ADVERTISEMENT
  About the SA Blog Network













Anthropology in Practice

Anthropology in Practice


Understanding the human experience.
Anthropology in Practice Home

Let There Be (Living) Light: Bioluminescence in Nature

The views expressed are those of the author and are not necessarily those of Scientific American.


Email   PrintPrint



Photographer Tsuneaki Hiramatsu combined slow–shutter speed photos to produce stunning images of firefly signals. This image was photographed in Okayama prefecture, Japan. | © Tsuneaki Hiramatsu, digitalphoto.cocolog-nifty.com

In the 17th-century, although the English had the opportunity, they chose not to make land on Cuba. They bypassed the island because they saw flickering lights that they believed were the campfires of the Spanish. Those lights were actually fireflies. The humble, yet brilliant firefly probably changed the course of history, which isn’t surprising since it has long captured our imagination:

  • In the Philippines, one story tells that they are the remnants of a star on the forehead of the Princess Alitaptap, who was sent from the heavens. The star was shattered when she was killed. The pieces rose as fireflies following her death.
  • Another Filipino story proposes that fireflies are the descendants of a vain young man who offended a fairy. She turned him into a bug and told him that he would remain that way until he could find another more beautiful than her. So he searches each night, carrying a torch to illuminate his way.
  • Still another Filipino legend tells that fireflies got their lights at the suggestion of the sampaguita bush: They took refuge from the dark in the leaves of the bush, and told it they were hiding from the fruit bat, who would only cease its pursuit when the moon was full. The sampaguita bush advised them to carry torches and travel in groups to emulate the moon and blind the fruit bat.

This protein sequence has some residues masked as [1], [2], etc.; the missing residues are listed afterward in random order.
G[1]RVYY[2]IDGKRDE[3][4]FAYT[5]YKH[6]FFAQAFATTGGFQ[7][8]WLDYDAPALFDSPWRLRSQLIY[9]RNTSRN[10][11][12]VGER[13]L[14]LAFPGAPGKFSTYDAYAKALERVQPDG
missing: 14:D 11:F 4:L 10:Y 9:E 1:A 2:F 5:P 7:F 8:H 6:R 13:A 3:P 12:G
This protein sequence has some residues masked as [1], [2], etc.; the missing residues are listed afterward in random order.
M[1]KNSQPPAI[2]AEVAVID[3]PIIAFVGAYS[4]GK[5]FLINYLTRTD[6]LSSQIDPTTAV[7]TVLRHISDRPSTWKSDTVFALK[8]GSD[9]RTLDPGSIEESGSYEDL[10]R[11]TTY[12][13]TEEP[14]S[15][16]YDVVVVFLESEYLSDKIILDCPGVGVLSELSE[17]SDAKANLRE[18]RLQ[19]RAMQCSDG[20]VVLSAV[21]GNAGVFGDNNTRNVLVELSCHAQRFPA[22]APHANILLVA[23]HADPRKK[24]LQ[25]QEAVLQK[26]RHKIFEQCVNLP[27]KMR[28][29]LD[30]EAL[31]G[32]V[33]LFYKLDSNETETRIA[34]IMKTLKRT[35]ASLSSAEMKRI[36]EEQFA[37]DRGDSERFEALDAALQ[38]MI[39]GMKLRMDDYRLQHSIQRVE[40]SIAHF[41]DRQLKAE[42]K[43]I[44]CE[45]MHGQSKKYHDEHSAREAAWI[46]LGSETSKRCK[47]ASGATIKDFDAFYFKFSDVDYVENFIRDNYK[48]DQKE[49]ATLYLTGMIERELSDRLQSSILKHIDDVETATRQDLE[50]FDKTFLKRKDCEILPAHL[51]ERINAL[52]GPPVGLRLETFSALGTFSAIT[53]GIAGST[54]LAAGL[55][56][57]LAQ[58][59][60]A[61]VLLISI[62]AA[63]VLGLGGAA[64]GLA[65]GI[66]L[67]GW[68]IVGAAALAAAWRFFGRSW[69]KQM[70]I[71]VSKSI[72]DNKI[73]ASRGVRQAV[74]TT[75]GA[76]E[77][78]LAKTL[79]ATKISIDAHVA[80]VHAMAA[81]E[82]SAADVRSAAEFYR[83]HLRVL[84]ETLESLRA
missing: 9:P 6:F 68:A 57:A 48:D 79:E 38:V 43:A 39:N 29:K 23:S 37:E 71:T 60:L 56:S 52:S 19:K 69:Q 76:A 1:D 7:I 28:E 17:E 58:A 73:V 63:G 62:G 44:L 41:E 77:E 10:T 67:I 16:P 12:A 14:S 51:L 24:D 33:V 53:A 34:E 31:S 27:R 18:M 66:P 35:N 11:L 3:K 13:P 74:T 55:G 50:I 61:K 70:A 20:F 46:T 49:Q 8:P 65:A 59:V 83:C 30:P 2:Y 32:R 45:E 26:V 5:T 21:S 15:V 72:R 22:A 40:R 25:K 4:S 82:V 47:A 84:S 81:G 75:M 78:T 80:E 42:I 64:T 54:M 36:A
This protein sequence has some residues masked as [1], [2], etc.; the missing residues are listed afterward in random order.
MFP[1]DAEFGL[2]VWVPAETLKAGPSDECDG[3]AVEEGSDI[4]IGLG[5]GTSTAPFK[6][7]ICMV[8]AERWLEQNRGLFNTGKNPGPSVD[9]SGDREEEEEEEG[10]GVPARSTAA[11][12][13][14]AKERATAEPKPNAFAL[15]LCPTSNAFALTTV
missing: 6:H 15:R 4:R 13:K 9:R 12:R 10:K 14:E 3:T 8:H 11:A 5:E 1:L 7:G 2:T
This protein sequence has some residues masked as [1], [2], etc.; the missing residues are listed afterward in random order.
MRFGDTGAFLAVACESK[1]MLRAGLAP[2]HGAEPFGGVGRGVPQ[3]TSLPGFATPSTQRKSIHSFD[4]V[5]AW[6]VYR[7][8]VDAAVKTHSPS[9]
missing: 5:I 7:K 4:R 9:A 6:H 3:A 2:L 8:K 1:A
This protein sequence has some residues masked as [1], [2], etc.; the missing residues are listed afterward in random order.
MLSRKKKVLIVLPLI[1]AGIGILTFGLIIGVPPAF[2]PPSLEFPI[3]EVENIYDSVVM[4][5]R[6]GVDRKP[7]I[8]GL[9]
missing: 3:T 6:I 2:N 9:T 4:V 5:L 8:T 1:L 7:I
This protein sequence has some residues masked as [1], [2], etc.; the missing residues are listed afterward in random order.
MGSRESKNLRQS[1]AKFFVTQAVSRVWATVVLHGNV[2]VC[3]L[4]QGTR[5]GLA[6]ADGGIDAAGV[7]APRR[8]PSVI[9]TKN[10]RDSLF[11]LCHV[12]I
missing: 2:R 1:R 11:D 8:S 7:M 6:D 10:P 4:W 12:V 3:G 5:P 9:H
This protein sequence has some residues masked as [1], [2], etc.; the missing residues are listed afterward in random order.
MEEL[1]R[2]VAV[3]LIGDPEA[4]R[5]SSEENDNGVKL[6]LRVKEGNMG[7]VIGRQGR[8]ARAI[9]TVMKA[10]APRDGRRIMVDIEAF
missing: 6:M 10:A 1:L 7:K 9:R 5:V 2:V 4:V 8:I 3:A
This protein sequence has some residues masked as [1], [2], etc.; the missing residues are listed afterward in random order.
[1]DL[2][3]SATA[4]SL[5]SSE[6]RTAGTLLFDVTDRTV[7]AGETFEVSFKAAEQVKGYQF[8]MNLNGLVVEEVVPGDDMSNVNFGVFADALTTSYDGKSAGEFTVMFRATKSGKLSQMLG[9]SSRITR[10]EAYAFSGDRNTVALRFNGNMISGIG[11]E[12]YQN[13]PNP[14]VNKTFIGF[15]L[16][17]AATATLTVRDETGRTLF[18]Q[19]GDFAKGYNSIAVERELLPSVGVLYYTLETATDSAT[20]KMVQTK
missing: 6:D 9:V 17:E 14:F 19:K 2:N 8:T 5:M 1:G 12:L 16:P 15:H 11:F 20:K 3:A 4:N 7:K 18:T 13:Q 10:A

• In Japan, fireflies are the tears shed by a beautiful moon princess who had to return to the sky on her twentieth birthday and leave behind those she loved.
  • And among the Cherokee, there a legend about the stars descending from the heavens to help find a lost child. They took the form of fireflies to guide searchers to her location.

Bioluminescence, the ability of some organisms to produce their own light by chemical reaction, has fascinated humans for centuries. So called “living light,” has been recognized in folklore, superstition, and the arts. For example, sailors once thought the bioluminescent wake from the bows of their ships were evidence of Poseidon’s hand, glowing fungi have been thought to be lost spirits or fairies, and Tennyson has likened the Pleiades to a swarm of fireflies. In fact, bioluminescence is one of the oldest fields of study. Aristotle was the first to record in detail the light he observed in sea creatures, noting that the light was cold as compared to the light cast by a fire or a candle.

A model of Phausis reticulata, shown 65 times actual size. | ©AMNHD. Finnin